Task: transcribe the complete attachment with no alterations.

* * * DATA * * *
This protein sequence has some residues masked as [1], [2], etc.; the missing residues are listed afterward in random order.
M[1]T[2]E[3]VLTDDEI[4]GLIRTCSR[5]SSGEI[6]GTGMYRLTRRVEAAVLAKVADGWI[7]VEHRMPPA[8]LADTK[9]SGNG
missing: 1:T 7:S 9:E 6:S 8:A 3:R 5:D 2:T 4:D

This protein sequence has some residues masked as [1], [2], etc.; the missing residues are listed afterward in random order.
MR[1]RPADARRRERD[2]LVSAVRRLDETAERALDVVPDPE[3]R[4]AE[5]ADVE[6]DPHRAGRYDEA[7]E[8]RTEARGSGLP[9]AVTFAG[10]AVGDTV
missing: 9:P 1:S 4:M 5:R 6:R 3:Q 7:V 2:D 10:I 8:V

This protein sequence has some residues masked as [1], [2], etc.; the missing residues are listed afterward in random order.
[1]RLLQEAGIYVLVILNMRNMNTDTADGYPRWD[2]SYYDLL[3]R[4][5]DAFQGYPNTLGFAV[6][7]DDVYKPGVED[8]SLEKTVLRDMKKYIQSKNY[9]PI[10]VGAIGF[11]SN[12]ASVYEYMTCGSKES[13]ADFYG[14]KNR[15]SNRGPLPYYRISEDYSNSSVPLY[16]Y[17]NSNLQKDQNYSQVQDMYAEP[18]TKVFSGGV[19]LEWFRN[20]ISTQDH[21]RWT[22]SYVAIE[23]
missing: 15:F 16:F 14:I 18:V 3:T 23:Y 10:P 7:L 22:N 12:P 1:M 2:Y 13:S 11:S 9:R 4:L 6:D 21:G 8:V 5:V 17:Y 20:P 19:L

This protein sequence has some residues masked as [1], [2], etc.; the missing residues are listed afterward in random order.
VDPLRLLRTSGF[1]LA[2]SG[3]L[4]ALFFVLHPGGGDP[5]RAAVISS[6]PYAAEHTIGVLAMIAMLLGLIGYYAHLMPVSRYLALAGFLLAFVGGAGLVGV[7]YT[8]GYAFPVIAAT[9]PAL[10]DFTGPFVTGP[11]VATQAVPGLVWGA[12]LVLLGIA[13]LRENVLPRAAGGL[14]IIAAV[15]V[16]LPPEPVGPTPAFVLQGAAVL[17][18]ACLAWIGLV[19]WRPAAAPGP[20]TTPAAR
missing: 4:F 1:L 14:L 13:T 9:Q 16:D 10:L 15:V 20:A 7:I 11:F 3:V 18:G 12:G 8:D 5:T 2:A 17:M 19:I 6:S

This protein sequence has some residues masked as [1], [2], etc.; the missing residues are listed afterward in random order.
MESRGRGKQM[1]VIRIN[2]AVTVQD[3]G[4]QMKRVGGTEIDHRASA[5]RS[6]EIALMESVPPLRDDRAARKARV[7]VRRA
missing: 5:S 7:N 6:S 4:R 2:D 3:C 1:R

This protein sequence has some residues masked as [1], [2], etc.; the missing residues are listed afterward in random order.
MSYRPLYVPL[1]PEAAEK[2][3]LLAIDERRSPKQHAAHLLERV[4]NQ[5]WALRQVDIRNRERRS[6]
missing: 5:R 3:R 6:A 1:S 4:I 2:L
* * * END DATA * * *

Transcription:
This protein sequence has some residues masked as [1], [2], etc.; the missing residues are listed afterward in random order.
M[1]T[2]E[3]VLTDDEI[4]GLIRTCSR[5]SSGEI[6]GTGMYRLTRRVEAAVLAKVADGWI[7]VEHRMPPA[8]LADTK[9]SGNG
missing: 1:T 7:S 9:E 6:S 8:A 3:R 5:D 2:T 4:D

This protein sequence has some residues masked as [1], [2], etc.; the missing residues are listed afterward in random order.
MR[1]RPADARRRERD[2]LVSAVRRLDETAERALDVVPDPE[3]R[4]AE[5]ADVE[6]DPHRAGRYDEA[7]E[8]RTEARGSGLP[9]AVTFAG[10]AVGDTV
missing: 9:P 1:S 4:M 5:R 6:R 3:Q 7:V 2:D 10:I 8:V

This protein sequence has some residues masked as [1], [2], etc.; the missing residues are listed afterward in random order.
[1]RLLQEAGIYVLVILNMRNMNTDTADGYPRWD[2]SYYDLL[3]R[4][5]DAFQGYPNTLGFAV[6][7]DDVYKPGVED[8]SLEKTVLRDMKKYIQSKNY[9]PI[10]VGAIGF[11]SN[12]ASVYEYMTCGSKES[13]ADFYG[14]KNR[15]SNRGPLPYYRISEDYSNSSVPLY[16]Y[17]NSNLQKDQNYSQVQDMYAEP[18]TKVFSGGV[19]LEWFRN[20]ISTQDH[21]RWT[22]SYVAIE[23]
missing: 15:F 16:F 14:I 18:V 3:T 23:Y 10:P 7:L 22:N 12:P 1:M 2:Y 13:S 11:S 9:R 4:L 6:D 21:G 8:V 5:V 17:Y 20:P 19:L

This protein sequence has some residues masked as [1], [2], etc.; the missing residues are listed afterward in random order.
VDPLRLLRTSGF[1]LA[2]SG[3]L[4]ALFFVLHPGGGDP[5]RAAVISS[6]PYAAEHTIGVLAMIAMLLGLIGYYAHLMPVSRYLALAGFLLAFVGGAGLVGV[7]YT[8]GYAFPVIAAT[9]PAL[10]DFTGPFVTGP[11]VATQAVPGLVWGA[12]LVLLGIA[13]LRENVLPRAAGGL[14]IIAAV[15]V[16]LPPEPVGPTPAFVLQGAAVL[17][18]ACLAWIGLV[19]WRPAAAPGP[20]TTPAAR
missing: 4:F 1:L 14:L 13:T 9:Q 16:D 10:L 15:V 20:A 7:I 11:F 3:V 18:G 12:G 8:D 5:T 2:A 17:M 19:I 6:S

This protein sequence has some residues masked as [1], [2], etc.; the missing residues are listed afterward in random order.
MESRGRGKQM[1]VIRIN[2]AVTVQD[3]G[4]QMKRVGGTEIDHRASA[5]RS[6]EIALMESVPPLRDDRAARKARV[7]VRRA
missing: 5:S 7:N 6:S 4:R 2:D 3:C 1:R

This protein sequence has some residues masked as [1], [2], etc.; the missing residues are listed afterward in random order.
MSYRPLYVPL[1]PEAAEK[2][3]LLAIDERRSPKQHAAHLLERV[4]NQ[5]WALRQVDIRNRERRS[6]
missing: 5:R 3:R 6:A 1:S 4:I 2:L